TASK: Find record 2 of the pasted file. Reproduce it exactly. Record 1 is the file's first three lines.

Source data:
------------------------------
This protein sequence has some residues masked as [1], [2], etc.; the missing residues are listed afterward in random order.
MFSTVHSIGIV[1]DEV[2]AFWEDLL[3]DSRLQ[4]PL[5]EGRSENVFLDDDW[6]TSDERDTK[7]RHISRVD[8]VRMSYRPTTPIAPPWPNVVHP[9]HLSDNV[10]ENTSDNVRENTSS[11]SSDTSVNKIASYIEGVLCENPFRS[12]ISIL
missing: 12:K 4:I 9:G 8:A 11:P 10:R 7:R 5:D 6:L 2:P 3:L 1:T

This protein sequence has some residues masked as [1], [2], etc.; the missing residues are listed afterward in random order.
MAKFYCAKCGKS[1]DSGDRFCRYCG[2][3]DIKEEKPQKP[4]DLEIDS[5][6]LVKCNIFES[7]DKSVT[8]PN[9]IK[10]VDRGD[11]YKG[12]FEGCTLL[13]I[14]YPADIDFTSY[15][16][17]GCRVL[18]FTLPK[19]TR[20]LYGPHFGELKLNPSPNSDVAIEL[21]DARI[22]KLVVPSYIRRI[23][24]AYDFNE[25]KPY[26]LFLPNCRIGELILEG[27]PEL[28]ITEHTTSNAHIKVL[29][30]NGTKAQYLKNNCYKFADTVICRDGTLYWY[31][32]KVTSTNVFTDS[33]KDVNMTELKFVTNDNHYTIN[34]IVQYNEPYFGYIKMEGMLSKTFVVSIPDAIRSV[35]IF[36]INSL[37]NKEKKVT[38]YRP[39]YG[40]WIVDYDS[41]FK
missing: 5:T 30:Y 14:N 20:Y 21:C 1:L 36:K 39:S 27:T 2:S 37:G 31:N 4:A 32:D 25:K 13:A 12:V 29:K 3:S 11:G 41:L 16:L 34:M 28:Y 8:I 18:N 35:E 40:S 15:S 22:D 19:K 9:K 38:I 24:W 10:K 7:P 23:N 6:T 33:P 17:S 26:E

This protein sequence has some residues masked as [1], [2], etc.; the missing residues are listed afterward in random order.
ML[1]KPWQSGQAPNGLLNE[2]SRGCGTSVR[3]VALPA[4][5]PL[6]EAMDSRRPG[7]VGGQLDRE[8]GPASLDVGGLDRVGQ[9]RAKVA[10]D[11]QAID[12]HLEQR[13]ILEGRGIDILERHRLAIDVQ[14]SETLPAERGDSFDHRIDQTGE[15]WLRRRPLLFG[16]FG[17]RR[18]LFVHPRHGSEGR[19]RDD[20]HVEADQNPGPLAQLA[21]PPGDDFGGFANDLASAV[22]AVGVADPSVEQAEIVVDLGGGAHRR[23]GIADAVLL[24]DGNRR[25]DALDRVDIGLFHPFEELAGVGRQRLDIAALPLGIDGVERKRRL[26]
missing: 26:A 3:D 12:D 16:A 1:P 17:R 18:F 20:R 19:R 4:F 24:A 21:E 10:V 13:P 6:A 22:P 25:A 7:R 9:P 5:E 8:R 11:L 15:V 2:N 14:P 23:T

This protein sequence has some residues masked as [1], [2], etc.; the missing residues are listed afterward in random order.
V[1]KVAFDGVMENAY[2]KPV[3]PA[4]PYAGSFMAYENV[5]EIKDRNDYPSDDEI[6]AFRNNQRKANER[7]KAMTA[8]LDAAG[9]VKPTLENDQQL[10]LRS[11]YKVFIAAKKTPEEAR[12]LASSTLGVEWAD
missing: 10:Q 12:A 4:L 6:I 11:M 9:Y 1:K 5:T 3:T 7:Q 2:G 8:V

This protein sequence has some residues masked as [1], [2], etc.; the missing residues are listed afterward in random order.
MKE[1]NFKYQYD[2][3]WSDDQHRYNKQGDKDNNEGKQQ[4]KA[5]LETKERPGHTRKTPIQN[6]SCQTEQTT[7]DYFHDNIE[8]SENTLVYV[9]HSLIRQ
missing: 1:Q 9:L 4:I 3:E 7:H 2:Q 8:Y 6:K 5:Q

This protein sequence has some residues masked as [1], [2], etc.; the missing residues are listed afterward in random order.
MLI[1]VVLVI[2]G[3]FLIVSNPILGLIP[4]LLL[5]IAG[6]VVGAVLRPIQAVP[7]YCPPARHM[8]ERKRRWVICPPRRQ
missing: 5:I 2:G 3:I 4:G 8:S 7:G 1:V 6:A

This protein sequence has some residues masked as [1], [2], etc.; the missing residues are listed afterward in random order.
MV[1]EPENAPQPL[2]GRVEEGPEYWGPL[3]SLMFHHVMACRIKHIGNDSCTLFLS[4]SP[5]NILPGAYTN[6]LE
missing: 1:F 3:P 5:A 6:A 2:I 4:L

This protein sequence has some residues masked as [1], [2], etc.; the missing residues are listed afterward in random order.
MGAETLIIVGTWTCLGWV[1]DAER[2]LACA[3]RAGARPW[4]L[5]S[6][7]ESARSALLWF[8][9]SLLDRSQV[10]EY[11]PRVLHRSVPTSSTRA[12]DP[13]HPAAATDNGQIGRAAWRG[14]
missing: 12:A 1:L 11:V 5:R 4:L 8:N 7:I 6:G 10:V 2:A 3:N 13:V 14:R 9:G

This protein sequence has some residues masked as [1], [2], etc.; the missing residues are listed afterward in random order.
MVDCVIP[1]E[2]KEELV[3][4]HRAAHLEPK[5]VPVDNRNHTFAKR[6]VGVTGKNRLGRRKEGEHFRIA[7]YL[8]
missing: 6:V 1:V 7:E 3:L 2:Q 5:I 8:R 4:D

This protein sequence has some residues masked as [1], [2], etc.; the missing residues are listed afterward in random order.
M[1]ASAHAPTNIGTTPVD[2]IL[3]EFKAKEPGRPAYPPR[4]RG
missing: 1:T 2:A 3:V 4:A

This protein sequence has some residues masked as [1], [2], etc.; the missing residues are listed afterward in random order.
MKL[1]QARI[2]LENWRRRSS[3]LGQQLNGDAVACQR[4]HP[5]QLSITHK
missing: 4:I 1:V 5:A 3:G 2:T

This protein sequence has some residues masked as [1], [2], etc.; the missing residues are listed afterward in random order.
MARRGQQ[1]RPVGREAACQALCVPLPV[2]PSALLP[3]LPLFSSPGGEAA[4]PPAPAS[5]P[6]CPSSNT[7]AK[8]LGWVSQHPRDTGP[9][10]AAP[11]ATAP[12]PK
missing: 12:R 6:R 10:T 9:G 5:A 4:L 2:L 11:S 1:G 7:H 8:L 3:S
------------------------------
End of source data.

This protein sequence has some residues masked as [1], [2], etc.; the missing residues are listed afterward in random order.
MAKFYCAKCGKS[1]DSGDRFCRYCG[2][3]DIKEEKPQKP[4]DLEIDS[5][6]LVKCNIFES[7]DKSVT[8]PN[9]IK[10]VDRGD[11]YKG[12]FEGCTLL[13]I[14]YPADIDFTSY[15][16][17]GCRVL[18]FTLPK[19]TR[20]LYGPHFGELKLNPSPNSDVAIEL[21]DARI[22]KLVVPSYIRRI[23][24]AYDFNE[25]KPY[26]LFLPNCRIGELILEG[27]PEL[28]ITEHTTSNAHIKVL[29][30]NGTKAQYLKNNCYKFADTVICRDGTLYWY[31][32]KVTSTNVFTDS[33]KDVNMTELKFVTNDNHYTIN[34]IVQYNEPYFGYIKMEGMLSKTFVVSIPDAIRSV[35]IF[36]INSL[37]NKEKKVT[38]YRP[39]YG[40]WIVDYDS[41]FK
missing: 5:T 30:Y 14:N 20:Y 21:C 1:L 36:K 39:S 27:T 2:S 37:G 31:N 4:A 32:D 25:K 13:A 12:V 29:K 3:S 11:G 41:L 16:L 34:M 28:Y 8:I 18:N 35:E 40:S 15:S 22:D 19:K 9:K 38:I 24:W 10:K 7:P 23:N 6:T 33:P 17:S 26:E